Monday, February 3, 2014

The Summons by John Grisham

Synopsis :

Ray Atlee is a professor of law at the University of Virginia. He's forty-three, newly single, and still enduring the aftershocks of a surprise divorce. He has a younger brother, Forrest, who redefines the notion of a family's black sheep.

And he has a father, a very sick old man who lives alone in the ancestral home in Clanton, Mississippi. He is known to all as Judge Atlee, a beloved and powerful official who has towered over local law and politics for forty years. No longer on the bench, the Judge has withdrawn to the Atlee mansion and become a recluse.


With the end in sight, Judge Atlee issues a summons for both sons to return home to Clanton, to discuss the details of his estate. It is typed by the Judge himself, on his handsome old stationery, and gives the date and time for Ray and Forrest to appear in his study.


Ray reluctantly heads south, to his hometown, to the place where he grew up, which he prefers now to avoid. But the family meeting does not take place. The Judge dies too soon, and in doing so leaves behind a shocking secret known only to Ray.


And perhaps someone else.


I loved John Grisham.  You would know that from here but what I discover is that John Grisham of old is slightly different for what he writes nowadays.  It is rather difficult to place the fingers on the pulse on the differences but if you are familiar with his work, you would know what I mean.

When I get hold of The Summon, I was hoping to find the John Grisham of old. And find him I did but a mere shadow only but better shadow than nothing at all I guess.  Having said that, there is a twist in the ending that made reading The Summon rather worth it.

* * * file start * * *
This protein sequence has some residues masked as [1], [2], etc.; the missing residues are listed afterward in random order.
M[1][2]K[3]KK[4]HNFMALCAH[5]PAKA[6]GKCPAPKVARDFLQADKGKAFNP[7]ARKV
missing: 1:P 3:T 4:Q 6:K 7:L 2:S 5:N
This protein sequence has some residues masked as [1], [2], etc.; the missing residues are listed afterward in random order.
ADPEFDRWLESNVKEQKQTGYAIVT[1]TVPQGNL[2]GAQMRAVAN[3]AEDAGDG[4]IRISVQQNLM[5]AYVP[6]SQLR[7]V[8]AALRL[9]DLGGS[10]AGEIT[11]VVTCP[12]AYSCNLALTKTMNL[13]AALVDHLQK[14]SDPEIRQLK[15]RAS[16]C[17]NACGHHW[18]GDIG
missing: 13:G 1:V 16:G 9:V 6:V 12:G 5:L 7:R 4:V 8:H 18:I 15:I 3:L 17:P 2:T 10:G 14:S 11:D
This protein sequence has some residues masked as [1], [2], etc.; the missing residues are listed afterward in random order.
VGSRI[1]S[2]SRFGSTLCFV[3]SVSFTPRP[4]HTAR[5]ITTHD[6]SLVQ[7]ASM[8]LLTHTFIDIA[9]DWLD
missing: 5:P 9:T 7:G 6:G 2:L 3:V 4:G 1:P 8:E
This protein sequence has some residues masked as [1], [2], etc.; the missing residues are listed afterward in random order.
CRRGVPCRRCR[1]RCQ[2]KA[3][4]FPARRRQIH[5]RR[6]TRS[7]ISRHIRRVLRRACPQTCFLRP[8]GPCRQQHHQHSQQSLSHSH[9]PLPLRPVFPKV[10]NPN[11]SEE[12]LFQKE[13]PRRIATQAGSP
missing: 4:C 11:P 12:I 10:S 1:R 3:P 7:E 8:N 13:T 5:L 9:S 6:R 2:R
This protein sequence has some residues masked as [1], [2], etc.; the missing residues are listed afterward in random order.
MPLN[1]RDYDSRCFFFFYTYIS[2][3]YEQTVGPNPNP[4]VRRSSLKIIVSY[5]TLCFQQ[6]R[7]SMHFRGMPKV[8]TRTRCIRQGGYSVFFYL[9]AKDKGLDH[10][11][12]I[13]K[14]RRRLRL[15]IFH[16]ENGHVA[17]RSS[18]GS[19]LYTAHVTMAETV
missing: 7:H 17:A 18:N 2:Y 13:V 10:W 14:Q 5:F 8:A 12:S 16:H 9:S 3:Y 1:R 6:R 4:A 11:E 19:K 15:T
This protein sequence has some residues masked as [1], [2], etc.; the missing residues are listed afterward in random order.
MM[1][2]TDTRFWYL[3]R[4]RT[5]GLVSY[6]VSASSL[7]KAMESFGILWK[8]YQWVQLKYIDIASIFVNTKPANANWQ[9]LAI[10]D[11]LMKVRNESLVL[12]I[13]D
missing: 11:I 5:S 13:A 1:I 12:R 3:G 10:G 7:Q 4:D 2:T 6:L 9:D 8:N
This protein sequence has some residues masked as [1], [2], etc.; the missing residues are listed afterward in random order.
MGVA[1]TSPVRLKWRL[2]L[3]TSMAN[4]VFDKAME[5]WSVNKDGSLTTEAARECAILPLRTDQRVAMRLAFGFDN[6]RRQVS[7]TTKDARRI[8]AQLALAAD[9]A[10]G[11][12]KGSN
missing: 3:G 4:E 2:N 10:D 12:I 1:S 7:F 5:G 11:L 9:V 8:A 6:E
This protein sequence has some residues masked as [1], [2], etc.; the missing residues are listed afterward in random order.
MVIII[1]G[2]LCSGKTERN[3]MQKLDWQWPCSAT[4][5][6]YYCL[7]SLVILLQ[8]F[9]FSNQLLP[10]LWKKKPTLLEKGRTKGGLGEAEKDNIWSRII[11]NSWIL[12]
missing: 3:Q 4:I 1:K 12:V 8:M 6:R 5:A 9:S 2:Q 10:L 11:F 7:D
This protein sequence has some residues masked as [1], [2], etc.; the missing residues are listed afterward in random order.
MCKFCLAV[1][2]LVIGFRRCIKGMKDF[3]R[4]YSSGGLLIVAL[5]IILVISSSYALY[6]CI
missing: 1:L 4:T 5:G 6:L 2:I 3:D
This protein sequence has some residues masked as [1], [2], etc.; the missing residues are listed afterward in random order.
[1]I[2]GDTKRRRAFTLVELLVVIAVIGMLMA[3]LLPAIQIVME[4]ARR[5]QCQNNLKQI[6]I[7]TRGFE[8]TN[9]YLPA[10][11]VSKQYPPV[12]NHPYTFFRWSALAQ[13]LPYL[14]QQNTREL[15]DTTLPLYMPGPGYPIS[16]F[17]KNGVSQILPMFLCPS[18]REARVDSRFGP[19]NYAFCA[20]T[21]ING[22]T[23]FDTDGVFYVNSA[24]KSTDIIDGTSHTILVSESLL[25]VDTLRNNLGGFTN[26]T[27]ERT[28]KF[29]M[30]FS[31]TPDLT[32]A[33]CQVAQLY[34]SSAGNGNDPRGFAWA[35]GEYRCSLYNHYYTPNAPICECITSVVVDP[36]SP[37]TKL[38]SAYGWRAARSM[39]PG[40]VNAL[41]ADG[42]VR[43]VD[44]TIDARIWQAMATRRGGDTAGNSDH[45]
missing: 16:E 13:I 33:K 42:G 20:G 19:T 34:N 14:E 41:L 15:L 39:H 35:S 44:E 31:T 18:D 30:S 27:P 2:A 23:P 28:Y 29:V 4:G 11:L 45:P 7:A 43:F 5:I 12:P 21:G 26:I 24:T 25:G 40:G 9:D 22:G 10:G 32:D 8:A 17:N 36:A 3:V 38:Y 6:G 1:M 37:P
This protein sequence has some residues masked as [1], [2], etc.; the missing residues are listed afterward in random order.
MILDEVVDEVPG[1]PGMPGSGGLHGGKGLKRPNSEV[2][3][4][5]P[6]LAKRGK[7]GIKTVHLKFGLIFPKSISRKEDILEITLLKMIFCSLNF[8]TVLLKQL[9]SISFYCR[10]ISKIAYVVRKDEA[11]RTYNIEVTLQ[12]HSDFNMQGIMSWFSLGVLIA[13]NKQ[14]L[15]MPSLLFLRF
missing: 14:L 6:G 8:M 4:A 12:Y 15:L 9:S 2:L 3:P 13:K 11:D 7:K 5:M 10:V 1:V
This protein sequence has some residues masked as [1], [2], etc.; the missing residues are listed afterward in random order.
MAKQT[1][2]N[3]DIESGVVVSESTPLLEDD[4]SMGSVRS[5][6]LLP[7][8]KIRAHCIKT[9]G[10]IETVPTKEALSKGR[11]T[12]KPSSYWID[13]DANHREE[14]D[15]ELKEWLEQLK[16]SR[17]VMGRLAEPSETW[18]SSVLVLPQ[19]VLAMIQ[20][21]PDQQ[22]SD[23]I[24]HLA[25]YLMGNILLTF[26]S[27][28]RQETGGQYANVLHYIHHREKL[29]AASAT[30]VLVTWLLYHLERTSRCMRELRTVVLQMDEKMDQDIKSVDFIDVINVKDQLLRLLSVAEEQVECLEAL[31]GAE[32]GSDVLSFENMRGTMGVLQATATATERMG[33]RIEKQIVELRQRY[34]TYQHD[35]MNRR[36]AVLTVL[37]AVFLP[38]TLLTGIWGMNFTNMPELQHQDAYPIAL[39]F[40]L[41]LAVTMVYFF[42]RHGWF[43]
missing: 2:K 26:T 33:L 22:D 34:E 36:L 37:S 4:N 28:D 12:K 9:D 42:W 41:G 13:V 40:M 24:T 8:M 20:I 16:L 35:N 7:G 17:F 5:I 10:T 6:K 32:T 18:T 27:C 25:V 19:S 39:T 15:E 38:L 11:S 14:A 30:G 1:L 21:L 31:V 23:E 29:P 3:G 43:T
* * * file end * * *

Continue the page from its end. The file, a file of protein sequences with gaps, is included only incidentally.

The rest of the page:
Roy Atlee is the main character.  For some reason he reminded me of another of John Grisham's character, Kyle McAvoy from The Associate.  He is the down to earth, the 'good' son that does everything right and does all that he's supposed to do.  Whereas his brother, Forrest is the black sheep of the family.  But at the end of the book, who is the protagonist and who is the antagonist is very much debatable.

Go and get your copy and let me know if you agree with me.

1 comment:

  1. Book Review Request

    New Psychological Thriller Explores Relationships Between Main Characters

    Terror at Mirror Lake

    If you think Hannibal Lecter was evil, wait until you meet Luke Downing, a killer so evil he makes Lecter look like an altar boy.

    Terror lurks in the shadows of Mirror Lake, where secrets of sex, lies, and death are all patiently waiting to surface from its murky depths. The small town of Hamptonville seems the last place you would find sadistic sex, drugs, blackmail, and murder. But that’s exactly what Bruce Orum, his girlfriend Cindy Garvey, and two married couples encounter when they meet Luke Downing, a psychopath who takes pleasure by inflicting pain on his victims. At Mirror Lake Downing takes the two married couples prisoner and plans to torture and humiliate them before killing them. But he does not know that Sheriff Jeff Parker and his partner Molly Hutchison are on his trail and determined to stop him. From page one all the way to the breathtaking ending, you will find yourself on pins and needles waiting to see what happens next.

    Terror at Mirror Lake is more than just another psychological thriller. In its pages the author describes the causes of Luke Downing’s evil nature, his relationships with others, and the relationships between the two married couples he plans to torment and kill.

    Readers may download this exciting new novel by author Hank Kellner at AMAZON and at the Smashwords website, http://www.smashwords.com/books/view/309191

    About the Author: Hank Kellner is a retired associate professor of English. He is the author of 125 Photos for English Composition Classes (J. Weston Walch, 1978), How to Be a Better Photographer (J. Weston Walch, 1980), Write What You See (Prufrock Press, 2010), and, with Elizabeth Guy Reflect and Write: 300 Poems and Photographs to Inspire Writing Prufrock Press, 2013). His other writings and photographs have appeared in hundreds of publications nationwide.

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